Plastic Waste

Mapping the world's illicit plastic waste dumpsites

world map old map vintage map antique map adventure ancient antique atlas authentic background cartography chart continents countries dirty exploration genuine geography global hand drawn historic history map background nobody object old fashioned paper real sepia stained vintage world worldwide worn eastern western eat west hemispheres parchment toned globe earth creased dated 1800 19th grunge weathered old fashioned discovery brown burnt torn grungy retro original
© RTimages - stock.adobe.com

The Basel Action Network, a global watchdog group tracking the global trade in wastes, has joined forces with academics at Columbia and Yale Universities to create the Atlas of Plastic Waste, mapping thousands of plastic waste dumps scattered around the world. The project aims to harness human discoveries, along with inputs from satellite and computer technology to identify and map sites in every country where plastic waste ends up in the terrestrial environment. The goal is to provide an evolving database that will raise awareness with environmental officials and the general public on the unsustainable characteristics of plastic and how it has become an unwanted geographic feature of our collective landscape and earth's biosphere.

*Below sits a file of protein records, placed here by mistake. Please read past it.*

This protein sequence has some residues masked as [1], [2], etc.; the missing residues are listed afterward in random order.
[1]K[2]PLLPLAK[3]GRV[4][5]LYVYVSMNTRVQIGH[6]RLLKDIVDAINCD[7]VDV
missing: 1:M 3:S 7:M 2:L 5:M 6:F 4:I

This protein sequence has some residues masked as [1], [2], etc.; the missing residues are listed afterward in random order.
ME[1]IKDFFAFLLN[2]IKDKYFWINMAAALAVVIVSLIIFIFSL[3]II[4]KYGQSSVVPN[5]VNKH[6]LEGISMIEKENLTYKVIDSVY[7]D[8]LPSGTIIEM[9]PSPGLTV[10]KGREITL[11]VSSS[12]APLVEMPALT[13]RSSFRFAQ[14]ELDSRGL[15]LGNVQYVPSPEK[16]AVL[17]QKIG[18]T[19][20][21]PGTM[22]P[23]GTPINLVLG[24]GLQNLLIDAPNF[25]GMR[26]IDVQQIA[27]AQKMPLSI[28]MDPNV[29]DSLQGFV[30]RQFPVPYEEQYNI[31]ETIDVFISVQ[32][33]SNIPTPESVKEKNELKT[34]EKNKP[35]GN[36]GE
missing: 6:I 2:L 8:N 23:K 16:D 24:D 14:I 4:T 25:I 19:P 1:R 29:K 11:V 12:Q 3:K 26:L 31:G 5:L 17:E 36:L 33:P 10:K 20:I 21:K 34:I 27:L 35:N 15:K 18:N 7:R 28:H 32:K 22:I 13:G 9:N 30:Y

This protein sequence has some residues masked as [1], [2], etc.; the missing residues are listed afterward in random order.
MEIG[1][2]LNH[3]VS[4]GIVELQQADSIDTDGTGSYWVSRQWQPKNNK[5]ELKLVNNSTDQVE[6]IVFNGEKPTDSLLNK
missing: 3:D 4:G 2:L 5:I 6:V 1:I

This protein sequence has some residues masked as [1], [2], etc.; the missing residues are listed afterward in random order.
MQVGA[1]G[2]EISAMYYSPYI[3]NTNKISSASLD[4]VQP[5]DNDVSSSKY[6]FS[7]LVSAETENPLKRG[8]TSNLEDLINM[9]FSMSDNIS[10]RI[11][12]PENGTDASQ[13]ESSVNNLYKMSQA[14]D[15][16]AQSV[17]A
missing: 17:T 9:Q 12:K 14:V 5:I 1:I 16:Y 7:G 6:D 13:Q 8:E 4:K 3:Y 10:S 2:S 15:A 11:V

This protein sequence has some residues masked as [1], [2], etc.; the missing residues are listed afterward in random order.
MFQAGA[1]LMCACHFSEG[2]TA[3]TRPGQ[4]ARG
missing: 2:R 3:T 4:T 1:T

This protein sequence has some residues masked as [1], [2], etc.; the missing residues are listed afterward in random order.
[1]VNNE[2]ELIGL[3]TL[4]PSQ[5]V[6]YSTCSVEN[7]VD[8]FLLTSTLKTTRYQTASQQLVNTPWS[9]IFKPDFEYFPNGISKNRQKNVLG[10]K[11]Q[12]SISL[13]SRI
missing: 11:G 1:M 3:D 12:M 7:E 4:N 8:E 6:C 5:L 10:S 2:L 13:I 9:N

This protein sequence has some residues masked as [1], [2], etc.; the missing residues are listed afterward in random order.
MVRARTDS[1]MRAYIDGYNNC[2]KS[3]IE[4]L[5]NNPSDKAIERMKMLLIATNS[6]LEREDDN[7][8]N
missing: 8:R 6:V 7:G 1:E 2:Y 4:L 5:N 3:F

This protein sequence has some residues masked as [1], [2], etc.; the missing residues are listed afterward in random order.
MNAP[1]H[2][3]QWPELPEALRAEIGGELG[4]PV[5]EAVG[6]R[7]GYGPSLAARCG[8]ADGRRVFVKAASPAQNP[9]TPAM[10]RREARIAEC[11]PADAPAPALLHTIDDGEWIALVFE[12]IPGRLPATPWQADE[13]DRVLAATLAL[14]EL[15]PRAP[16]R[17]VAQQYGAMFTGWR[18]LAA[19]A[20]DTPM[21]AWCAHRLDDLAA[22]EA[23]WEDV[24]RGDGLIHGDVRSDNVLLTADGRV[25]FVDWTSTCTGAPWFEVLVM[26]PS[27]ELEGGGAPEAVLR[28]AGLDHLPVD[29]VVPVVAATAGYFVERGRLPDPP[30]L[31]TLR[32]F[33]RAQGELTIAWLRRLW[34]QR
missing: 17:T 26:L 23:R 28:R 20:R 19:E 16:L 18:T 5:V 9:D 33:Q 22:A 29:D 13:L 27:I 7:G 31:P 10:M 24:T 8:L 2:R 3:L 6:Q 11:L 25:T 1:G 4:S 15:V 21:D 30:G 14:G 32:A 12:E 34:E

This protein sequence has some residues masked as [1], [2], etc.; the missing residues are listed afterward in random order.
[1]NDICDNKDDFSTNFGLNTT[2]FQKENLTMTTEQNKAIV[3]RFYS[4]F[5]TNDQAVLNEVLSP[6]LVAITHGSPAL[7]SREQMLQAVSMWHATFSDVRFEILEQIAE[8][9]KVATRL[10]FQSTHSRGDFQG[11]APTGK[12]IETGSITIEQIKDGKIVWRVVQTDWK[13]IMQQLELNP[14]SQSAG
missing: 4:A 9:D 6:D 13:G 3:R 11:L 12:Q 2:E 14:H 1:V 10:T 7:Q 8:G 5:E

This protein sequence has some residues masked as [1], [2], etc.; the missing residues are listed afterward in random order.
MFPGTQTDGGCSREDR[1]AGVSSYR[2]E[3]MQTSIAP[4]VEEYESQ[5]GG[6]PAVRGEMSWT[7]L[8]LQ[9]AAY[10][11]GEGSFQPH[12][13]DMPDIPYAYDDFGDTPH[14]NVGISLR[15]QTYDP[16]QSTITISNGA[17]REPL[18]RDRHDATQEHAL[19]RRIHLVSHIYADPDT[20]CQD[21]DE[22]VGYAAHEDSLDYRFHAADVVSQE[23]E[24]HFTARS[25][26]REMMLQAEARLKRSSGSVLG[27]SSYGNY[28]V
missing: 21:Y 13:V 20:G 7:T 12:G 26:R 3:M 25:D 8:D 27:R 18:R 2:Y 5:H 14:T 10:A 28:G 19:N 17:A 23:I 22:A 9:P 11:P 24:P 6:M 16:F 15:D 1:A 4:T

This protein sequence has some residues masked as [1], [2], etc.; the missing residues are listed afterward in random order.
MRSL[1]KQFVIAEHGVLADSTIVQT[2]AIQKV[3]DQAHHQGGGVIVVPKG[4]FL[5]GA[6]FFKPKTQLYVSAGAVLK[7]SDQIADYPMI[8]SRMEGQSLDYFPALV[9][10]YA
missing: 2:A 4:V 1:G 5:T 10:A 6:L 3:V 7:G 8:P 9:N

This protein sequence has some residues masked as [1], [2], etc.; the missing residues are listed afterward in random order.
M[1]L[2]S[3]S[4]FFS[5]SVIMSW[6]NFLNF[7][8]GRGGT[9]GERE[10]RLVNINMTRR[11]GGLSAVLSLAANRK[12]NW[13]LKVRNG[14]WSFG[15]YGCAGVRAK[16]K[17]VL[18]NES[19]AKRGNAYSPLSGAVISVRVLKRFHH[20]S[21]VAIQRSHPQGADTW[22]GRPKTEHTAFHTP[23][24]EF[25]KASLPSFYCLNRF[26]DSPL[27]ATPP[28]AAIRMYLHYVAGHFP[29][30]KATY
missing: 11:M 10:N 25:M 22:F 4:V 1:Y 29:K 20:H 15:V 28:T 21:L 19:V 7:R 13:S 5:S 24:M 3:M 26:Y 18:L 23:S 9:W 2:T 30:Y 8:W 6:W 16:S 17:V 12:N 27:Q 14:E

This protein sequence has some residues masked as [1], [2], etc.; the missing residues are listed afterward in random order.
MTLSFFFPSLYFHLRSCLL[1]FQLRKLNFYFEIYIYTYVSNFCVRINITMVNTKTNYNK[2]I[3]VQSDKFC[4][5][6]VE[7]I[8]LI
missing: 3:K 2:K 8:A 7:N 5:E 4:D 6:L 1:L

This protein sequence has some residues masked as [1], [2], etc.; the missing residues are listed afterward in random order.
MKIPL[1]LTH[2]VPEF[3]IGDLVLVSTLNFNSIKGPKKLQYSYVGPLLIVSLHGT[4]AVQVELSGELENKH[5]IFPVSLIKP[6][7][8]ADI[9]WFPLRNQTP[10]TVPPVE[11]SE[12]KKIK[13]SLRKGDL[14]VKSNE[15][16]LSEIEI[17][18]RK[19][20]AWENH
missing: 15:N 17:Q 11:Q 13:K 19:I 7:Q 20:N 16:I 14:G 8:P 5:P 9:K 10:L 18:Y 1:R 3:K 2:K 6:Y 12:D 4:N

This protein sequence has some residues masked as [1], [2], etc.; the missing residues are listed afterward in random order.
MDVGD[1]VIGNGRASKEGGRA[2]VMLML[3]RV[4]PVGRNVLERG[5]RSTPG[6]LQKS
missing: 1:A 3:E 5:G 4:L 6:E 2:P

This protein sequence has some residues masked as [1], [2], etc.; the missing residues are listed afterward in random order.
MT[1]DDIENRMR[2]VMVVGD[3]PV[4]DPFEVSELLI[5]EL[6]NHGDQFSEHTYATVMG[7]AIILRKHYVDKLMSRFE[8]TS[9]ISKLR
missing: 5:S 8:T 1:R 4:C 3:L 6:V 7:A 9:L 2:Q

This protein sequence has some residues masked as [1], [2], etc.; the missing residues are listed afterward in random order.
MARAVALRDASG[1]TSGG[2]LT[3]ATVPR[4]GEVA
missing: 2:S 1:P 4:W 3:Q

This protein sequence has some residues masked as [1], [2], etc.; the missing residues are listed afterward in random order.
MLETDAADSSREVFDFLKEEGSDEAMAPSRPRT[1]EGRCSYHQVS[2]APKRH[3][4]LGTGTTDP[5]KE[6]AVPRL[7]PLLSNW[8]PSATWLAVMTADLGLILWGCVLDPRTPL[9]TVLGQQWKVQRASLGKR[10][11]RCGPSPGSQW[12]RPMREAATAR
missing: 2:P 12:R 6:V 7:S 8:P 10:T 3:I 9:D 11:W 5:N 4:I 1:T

In addition to thousands of formal landfills that are chalk-full of plastic waste, there are even more unmapped informal dumps.

"The plastic dumps are often adjacent to recycling facilities, scattered between urban residential areas, along beaches and rivers, in canyons and ravines, on the edges of farmland everywhere on earth," said BAN’s Executive Director. Jim Puckett. "It’s not a pretty picture but one that we all must comprehend and apprehend. Our Atlas aims to make our romance with plastic and its consequences tangible and real."

BAN, as a core member of the Break Free From Plastics Movement, will be asking anyone across the globe to register any local dumps they are aware of, including both official and unofficial landfills containing plastic waste on an interactive online portal. With these locations recorded, the project then will use satellite data to view these dumps and create a machine learning algorithm that can find more sites independently/automatically with computer technology and artificial intelligence.

BAN plans to make all data publicly available on the website for general viewing once it has been verified. Until then, BAN calls on everyone to nominate their (least) favorite dumpsites so that together, we as global citizens can make our displeasure with plastic waste known.